Putting Technology to Work
Gold crossed the $1,400/oz mark in June for the first time since August 2013. While thatís great news for those working in that sector, rising gold prices usually signal economic turbulence on the horizon, which could mean itís time for the other sectors (base metals and bulk commodities) to tighten their belts. Often the task of optimizing operations is assigned to the engineering staff at the mine. Using technology, they are constantly tinkering with ways to adjust operations. Rather than the trial-and-error techniques of the past, today they can use models to test future scenarios against changing demand and cost situations. With great speed, they can predict possible outcomes with a high level of accuracy.
Outsiders constantly berate the mining business for slow technology acceptance, but that is not the case. Few mining engineers doubted autonomous or operator- assisted haulage would be possible. Likewise, any plant manager who made the transition from distributed controls to PLCs would logically believe in the next step, the Internet of Things (IoT) technology, where sensors allow a central system to control the entire process. A mine is much different than a factory and advancements in technology have been integrated at a steady pace.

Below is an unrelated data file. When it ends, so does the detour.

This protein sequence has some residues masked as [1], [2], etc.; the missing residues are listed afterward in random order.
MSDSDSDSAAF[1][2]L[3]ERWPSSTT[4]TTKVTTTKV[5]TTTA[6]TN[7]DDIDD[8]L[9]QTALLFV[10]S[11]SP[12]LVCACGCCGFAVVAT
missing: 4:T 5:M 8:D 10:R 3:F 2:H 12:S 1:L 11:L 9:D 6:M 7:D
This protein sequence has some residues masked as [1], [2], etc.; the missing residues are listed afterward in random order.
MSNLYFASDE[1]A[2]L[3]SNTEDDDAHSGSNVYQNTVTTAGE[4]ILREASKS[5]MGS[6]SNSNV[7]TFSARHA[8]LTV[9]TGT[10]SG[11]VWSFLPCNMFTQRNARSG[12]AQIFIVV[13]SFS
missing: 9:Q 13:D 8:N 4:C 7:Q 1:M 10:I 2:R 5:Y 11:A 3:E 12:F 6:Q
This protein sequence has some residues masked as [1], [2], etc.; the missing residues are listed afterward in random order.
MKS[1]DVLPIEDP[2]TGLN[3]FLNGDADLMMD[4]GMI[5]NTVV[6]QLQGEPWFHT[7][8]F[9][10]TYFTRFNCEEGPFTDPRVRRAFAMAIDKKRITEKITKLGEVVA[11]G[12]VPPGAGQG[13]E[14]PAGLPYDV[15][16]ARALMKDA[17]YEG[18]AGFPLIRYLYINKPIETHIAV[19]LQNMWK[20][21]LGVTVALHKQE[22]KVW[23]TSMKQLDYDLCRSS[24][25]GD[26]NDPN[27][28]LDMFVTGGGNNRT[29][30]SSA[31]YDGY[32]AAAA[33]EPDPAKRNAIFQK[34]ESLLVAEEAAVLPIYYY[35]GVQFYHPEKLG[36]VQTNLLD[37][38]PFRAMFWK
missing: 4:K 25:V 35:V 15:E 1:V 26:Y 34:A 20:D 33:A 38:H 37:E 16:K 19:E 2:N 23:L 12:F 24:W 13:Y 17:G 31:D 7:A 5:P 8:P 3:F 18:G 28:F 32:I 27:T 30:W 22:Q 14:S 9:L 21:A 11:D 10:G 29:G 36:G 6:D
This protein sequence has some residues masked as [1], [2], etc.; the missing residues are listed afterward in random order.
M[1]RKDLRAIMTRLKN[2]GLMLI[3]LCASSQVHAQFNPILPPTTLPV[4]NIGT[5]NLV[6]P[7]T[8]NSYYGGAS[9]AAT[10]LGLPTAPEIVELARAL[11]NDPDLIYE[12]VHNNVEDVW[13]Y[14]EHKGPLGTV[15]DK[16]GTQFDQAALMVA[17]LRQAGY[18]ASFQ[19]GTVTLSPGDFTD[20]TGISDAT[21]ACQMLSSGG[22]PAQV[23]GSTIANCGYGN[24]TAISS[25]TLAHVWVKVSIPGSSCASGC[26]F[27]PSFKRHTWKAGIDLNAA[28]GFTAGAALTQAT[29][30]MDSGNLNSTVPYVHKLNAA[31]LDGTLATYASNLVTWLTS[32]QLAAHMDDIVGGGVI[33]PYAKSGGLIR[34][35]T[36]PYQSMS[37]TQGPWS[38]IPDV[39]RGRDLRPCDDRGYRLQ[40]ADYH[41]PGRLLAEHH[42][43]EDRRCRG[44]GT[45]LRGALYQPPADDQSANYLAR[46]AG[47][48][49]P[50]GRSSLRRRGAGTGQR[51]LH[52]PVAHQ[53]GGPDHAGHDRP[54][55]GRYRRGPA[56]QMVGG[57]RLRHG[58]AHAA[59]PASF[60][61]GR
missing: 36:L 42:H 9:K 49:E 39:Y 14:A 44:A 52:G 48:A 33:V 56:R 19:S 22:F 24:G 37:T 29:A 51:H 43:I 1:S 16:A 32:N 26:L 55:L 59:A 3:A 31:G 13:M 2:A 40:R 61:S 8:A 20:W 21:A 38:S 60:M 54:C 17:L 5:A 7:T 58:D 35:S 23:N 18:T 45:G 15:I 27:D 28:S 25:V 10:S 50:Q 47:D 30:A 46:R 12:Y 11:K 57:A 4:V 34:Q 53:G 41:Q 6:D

What is amazing is the large amounts of intellectual data the mining sector is collecting, storing and analyzing. They are using the more valuable data to better plan and execute the decision-making process to improve safety, productivity and profitability. This process, digitalization, can alleviate some of the mundane aspects of problem solving and allow engineers to see projects from another angle or in a different light.
The new developments taking place in the mining sector are not limited to surface operations. What has surprised a lot of people on the metal/non-metal side of the mining business is the rush toward battery-powered equipment. In this monthís article on Shotcrete, we see a segment of the industry embracing new technology to improve the pace of development, and a battery-powered shotcreting machine with the ability to recharge in minutes.
The success of professionals who develop and extract natural resources depends on how well they prepare for future uncertainty. With new tools, engineering departments can help improve profit margins and create an interesting place to work. This could also help the company sustain the market swings and attract more talented professionals. Enjoy this edition.
Steve Fiscor, Publisher & Editor-in-Chief, E&MJ